Sharon wins cabinet vote on Gaza, new raid mounted
Israeli Prime Minister Ariel Sharon won cabinet backing on Sunday for a bill on the nuts and bolts of a Gaza pullout, and hours later Israel launched a new raid in the Palestinian territory, killing three and wounding 16.
The plan would for the first time uproot Jewish settlements from land captured by Israel in the 1967 Middle East war and which Palestinians want for a state. It has triggered Israeli political turmoil and stirred warnings of civil strife.
In a sign of opposition to Sharon close to home, six coalition cabinet members -- five from his right-wing Likud party -- opposed the bill for compensating Jewish settlers who leave and punishing those who resist. Thirteen voted for it.
The Gaza plan, which polls show most Israelis support, will be debated by parliament on Monday and is widely expected to pass with 67 votes in the 120-member Knesset only because Sharon would have left-wing opposition parties behind him.
Violence in the coastal territory of 8,000 Jews and 1.3 million Palestinians has soared in anticipation of a withdrawal.
Israel is determined to smash militant groups before quitting the area, while militants launch rocket and mortar attacks in a bid to claim the pullout as a victory.
Israeli forces killed five Palestinians, among them two militants and two policemen, in as many missile strikes in southern Gaza on Sunday, medics and witnesses said.
Four missile strikes were launched after dark as more than two dozen Israeli armored vehicles took up positions round the southern Gaza town of Khan Younis in a new crackdown against attacks on Jewish settlements.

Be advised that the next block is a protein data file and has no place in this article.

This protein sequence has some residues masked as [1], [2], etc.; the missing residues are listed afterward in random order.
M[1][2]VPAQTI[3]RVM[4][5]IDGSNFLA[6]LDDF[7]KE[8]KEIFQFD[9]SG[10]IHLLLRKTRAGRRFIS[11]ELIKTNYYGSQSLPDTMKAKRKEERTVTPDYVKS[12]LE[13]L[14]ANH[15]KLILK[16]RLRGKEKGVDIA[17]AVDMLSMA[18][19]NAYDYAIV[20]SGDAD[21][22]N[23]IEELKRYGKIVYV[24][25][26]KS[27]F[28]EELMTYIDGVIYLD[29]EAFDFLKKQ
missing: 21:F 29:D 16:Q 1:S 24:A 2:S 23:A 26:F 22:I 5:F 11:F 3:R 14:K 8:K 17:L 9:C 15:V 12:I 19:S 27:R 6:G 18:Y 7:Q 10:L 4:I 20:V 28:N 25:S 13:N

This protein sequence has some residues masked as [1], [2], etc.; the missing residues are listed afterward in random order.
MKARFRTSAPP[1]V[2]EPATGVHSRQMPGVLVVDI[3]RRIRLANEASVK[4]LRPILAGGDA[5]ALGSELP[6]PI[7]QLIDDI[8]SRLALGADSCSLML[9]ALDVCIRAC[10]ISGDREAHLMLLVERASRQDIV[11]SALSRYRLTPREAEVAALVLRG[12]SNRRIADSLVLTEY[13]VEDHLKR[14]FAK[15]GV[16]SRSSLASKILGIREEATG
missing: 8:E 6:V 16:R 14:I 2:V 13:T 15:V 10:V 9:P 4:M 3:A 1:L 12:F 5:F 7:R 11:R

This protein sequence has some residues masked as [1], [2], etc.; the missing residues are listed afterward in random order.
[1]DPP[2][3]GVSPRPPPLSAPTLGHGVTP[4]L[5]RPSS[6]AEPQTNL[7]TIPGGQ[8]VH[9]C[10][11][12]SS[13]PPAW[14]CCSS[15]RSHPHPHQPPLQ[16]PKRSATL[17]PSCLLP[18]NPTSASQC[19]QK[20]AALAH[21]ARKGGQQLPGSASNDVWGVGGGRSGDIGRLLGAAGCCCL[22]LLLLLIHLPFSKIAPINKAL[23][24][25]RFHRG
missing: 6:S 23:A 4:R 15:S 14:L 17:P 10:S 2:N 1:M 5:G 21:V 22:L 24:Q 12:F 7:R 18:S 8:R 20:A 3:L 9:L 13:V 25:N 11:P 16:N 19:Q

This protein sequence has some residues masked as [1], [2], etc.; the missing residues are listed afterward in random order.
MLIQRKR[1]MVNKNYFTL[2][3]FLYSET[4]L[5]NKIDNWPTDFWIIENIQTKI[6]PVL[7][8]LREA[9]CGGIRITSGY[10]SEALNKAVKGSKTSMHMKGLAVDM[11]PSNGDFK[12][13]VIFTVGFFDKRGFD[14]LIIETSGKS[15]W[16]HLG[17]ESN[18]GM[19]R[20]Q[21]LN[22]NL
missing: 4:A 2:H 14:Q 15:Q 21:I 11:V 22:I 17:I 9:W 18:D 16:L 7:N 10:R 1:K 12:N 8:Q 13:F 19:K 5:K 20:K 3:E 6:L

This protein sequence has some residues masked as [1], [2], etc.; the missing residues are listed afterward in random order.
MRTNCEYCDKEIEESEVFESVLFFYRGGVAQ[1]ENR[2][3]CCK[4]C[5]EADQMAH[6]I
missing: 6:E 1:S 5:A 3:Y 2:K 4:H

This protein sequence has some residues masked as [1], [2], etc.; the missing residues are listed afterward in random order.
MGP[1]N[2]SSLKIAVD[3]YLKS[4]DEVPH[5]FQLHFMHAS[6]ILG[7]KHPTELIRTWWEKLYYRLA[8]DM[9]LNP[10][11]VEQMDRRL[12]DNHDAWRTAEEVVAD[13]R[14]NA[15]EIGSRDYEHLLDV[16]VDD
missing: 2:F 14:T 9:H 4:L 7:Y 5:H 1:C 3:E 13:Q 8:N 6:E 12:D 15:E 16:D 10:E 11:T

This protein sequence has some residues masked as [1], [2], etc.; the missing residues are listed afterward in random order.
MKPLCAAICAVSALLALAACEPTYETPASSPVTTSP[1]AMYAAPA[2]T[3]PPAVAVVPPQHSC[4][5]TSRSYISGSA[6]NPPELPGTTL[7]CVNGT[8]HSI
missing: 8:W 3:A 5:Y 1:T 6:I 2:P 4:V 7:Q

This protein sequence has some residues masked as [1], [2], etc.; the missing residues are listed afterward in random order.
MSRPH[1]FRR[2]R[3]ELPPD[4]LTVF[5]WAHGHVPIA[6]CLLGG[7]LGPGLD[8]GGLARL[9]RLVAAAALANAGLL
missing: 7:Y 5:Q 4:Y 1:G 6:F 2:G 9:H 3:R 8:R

Israeli tanks went into the western part of the Khan Younis refugee camp, bulldozing some farmland.
An Israeli military spokesman said the action was in response to at least 28 mortar bombs fired at the weekend. No casualties were reported from the mortar attacks.
Once the settlers' champion, Sharon has become the target of their ire. They stake a biblical claim to the land and say that leaving it will reward and encourage Palestinian attacks in a four-year-old uprising against Israeli occupation.
The former general says his plan for "disengagement" from years of conflict with the Palestinians will make Israel easier to defend while strengthening its hold on West Bank settlements far bigger than those in Gaza -- all with Washington's support.
Settlers are expected to get up to $500,000 per family for quitting the 21 Gaza settlements and four of 120 in the West Bank next year. Any who clash with the soldiers evicting them face up to five years in jail.
"The law will make things as easy as possible for the settlers who will be evacuated and I am certain that even those who oppose the disengagement plan will not want to make things difficult for the settlers," Sharon said at the cabinet meeting.
A cabinet law committee later added a measure to the 90-page bill that would permit jailing settlers aged 12 to 18 alongside adults who violently resist evacuation, political sources said.
An internal report by government lawyers, leaked on Sunday, said Israel's withdrawal from Gaza would not end the Jewish state's occupation of the territory.
The report said Israel's plan to retain control of Gaza's airspace, coast, borders and a security zone would leave it with some responsibility for the coastal strip even after removing Jewish settlements and soldiers from the area.
Most Palestinians suspect the plan will spell an end to any peace negotiations and leave them only with impoverished Gaza and without a viable state.
If the Knesset's vote -- expected on Tuesday -- were to go against Sharon, it could spell the end of the withdrawal plan and his government.
Abandoning settlements would require another vote in March.